But the music matters. I was listening to a Penteract podcast episode with Ian McMillan (of The Verb). They were discussing the beauty of dialects. The perception of what is appropriate to discuss in a dialect, and what is not. That same classist rot is in the Norwegian language, too, I think. And here extends so far as to embrace English as a kind of dialect for the elite. The academics.

Literary writing isn’t part of the academic system here. But it still seems ironic that I can’t apply for most government grants because I write in English rather than Norwegian, while the majority of the visual art projects that are awarded grants have English titles.

The government wants to protect the status of a national “culture” by prescribing a standard language. For literature (and for stage). But not for use in the overall arts community. It is interesting. I keep thinking if that means that they see literature and drama as elements of the culture rather than a commentary or response to the culture?

Or I may be overthinking this. Restrictions on languages aren’t remotely new. But neither is it remotely appropriate in terms of “art”. Part of me thinks it turns all literature into nationalist propaganda. And another part of me thinks I am sucking on sour grapes.

At any rate, my dwelling on it is entirely unproductive. I get wound up.

A man I admire wrote yesterday that Good Friday was actually the best day to begin new resolutions, to make fresh starts.

I am lifting my bicycle pedal up with the top of my foot, to the apex of the arc. And I move my foot around, up and over, and I step down on the pedal. I stand up to push with the whole weight of my body, hoping to get enough momentum to make the forward movement easy.

I could make a poetry video. And not give a damn who “gets it”. Who pays for it. But I can’t seem to find the path from the idea of the metaphor to the actual, physical implementation of real-world objects. I can’t translate the poeticized, empirical knowledge back into the real world.

I am wound up. But bound.

I think this inertia is one reason I am drawn toward formal verse when I feel hopeless. Formal verse is somewhat effortless. The poeticized knowledge is guaranteed to translate into something acceptable on some level. There is a sense of sureness in a slavish execution.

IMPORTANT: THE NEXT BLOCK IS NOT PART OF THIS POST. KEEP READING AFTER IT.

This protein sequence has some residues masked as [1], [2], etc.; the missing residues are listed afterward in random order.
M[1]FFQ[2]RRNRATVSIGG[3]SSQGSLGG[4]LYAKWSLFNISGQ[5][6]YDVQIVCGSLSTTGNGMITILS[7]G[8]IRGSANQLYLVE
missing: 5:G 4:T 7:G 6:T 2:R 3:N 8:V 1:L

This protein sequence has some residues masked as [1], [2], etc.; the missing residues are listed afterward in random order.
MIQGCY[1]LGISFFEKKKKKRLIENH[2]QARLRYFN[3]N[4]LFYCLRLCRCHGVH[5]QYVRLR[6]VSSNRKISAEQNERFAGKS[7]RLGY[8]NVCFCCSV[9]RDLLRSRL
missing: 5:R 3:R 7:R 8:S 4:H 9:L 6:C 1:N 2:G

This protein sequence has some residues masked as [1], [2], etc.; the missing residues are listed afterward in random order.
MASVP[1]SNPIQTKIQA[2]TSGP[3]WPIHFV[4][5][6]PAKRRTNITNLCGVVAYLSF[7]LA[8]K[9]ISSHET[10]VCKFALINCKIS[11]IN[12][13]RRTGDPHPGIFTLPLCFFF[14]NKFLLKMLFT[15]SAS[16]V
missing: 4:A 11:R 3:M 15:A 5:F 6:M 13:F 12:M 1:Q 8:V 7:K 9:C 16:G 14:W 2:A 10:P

I had a graduate student years ago who turned in a draft all too light on research, in which she postulated that a particularly adventurous painter would have (not) accomplished his modernist work had his teachers been prescriptive in terms of his art training. Ah, but the truth is: they were. They were naturalists. His training had been as rigid as a tongue with no familiarity with curse words.

I figure part of the draw of the rigid framework is to discover what really needs to escape from it. Otherwise, we are simply working within the contemporary frameworks we think of as “new”, but are actually familiar enough to give us that sureness of execution. We want the pedigree. It has a purpose, too, beyond the name-dropping.

But maybe the tighter the restrictions, the more meaning can be brought into view? In this same podcast this morning, Anthony Etherin talked about only having written sestinas that were also anagrams, explaining that he didn’t think he would write a good sestina without even more demanding constraints.

There is something fascinating about this idea. I can’t help but think that the attention to conscious constraints is what allows us to bypass our linguistic and cultural, unconscious constraints.

Right now, I am going to pour another cup of tea and write a sestina.